I am just back from a few days in Algonquin Park, in Ontario, a place which my son Josh loved. I went with my dad, who in the past took my boys and me, and once our entire family, and eventually just the two boys, canoeing in the backcountry up there, several days at a time. We weren't so ambitious this year ~ we stayed in a lodge where the food was prepared for us and the beds were comfortable, and took day trips across the lake and down the rivers in the canoe ~ the canoe supplied with our cabin and its plumbing and hot water.
I had a lot of time to think about my Josh, about his 24 years, and about the last seven. And I realized, as I have over the past few months, that the terrible weight of his death has indeed lessened. No more an enormous slab of iron crushing the breath out of my chest, it has become something more like a sheer, gossamer web that envelops me, tangling me up sometimes, but mostly surrounding me in a memory of grace and horror: delicate, shimmering, hopeful and anguished.
In the first couple of years after Josh died, I used to fall asleep crying and wake up crying. I'm not sure that I ever stopped crying, except when I had to go out in public. Two, three, fours years later, I would still sometimes look at a full day's schedule lying before me, say "Nope," and curl up in a blanket to wait out the wave of sorrow that threatened to engulf everything in its path.
I once read that it takes somewhere between four to seven years for the grief that follows the death of a child to abate. It seems that I am right on schedule -- from a detached, clinical point-of-view, I would guess that the suicidal death of a child would push a mother right up against and right on past that seven year edge. Of course, nothing about grief can be genuinely measured or assessed in clinical terms.
What helps? Love and work, I guess Freud would say. Prayer and work, St. Benedict would have offered, centuries earlier.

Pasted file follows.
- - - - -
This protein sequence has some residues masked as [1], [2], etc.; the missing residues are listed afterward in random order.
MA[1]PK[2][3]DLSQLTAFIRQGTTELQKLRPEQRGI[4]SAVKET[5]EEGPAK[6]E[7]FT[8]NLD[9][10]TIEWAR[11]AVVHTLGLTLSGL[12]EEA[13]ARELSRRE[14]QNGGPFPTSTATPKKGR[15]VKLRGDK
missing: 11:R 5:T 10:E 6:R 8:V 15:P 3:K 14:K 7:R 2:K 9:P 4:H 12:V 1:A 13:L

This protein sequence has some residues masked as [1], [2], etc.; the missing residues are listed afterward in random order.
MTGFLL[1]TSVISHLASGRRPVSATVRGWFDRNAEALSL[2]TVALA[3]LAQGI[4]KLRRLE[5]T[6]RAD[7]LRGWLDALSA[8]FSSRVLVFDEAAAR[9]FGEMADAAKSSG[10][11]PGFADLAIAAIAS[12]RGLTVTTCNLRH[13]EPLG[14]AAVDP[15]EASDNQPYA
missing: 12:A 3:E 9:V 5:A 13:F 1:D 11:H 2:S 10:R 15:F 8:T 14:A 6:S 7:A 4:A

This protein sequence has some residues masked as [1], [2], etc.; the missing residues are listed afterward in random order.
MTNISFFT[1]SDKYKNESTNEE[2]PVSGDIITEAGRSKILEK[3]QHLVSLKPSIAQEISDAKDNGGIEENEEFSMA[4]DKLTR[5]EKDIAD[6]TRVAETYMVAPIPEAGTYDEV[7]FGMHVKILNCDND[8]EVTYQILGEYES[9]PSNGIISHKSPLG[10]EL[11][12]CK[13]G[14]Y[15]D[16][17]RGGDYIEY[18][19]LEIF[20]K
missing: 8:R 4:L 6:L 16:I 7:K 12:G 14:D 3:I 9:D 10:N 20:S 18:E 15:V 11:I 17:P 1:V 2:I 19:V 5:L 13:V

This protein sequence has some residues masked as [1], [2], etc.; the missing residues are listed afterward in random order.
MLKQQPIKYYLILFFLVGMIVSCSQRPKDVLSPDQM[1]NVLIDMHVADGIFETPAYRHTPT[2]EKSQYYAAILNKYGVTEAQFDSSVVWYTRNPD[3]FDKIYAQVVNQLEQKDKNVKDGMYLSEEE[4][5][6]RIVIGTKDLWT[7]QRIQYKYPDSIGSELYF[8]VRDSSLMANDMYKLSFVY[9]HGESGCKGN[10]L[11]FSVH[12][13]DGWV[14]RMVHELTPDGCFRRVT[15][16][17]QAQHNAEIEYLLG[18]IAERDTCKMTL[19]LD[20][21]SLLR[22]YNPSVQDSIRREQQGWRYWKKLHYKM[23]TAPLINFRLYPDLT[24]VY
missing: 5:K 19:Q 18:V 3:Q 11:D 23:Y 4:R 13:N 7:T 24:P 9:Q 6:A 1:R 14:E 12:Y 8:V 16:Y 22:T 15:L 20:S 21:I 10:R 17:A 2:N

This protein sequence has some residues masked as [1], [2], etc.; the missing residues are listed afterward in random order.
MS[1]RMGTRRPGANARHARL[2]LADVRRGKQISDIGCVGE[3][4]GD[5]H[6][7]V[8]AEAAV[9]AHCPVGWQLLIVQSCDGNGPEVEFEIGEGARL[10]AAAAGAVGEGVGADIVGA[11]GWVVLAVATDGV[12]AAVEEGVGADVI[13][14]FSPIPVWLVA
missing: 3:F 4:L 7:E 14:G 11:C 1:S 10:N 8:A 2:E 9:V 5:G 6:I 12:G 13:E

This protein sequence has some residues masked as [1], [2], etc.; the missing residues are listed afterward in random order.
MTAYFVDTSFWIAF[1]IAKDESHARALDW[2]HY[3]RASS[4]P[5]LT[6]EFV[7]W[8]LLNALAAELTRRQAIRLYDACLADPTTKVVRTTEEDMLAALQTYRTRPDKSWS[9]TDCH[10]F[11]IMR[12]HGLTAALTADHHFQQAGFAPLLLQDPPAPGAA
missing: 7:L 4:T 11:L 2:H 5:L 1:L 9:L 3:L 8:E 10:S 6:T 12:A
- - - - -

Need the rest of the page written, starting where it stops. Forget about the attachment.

I'm grateful, so grateful, for the work I plowed through ~ the seminary years I barely remember, the suicide prevention advocacy which brought out my latent lawyer, the ministry I have been, oddly, able to share with others. I'm grateful for the people who really hung in there with me ~ those amazing Jesuit priests and the spiritual director colleagues who kept on listening and then did it some more, the readers of all these blogs of mine, a couple of fearless professors and a couple of even more fearless friends, and all the people who allowed me to enter their lives as pastor and confidant, preacher and teacher, liturgist and floor scrubber, even as I was crumbling inside. I'm grateful that I learned how to pray, and not pray, into the cavernous darkness of unfathomable loss.
Yes, I look at the world differently now. I have seen and read and heard and pondered things so distressing and heartbreaking that I cannot help but see the most ordinary facets of life in a slanted light. I used to think that that light had transformed me into a much worse person than I could ever have imagined being: angry, self-absorbed, brittle ~ suicidal, myself. And maybe it did, at least for awhile. Now I think: it provides an angle into a depth of darkness seldom acknowledged, but always there, here, as a persistent backdrop to our lives. It's a penetrating source of illumination, a kind of darkroom light, the light from a sort of space in which Josh and I used to work intently together.
Maybe we still do.
Image: Lake Between Two Rivers, Algonquin Park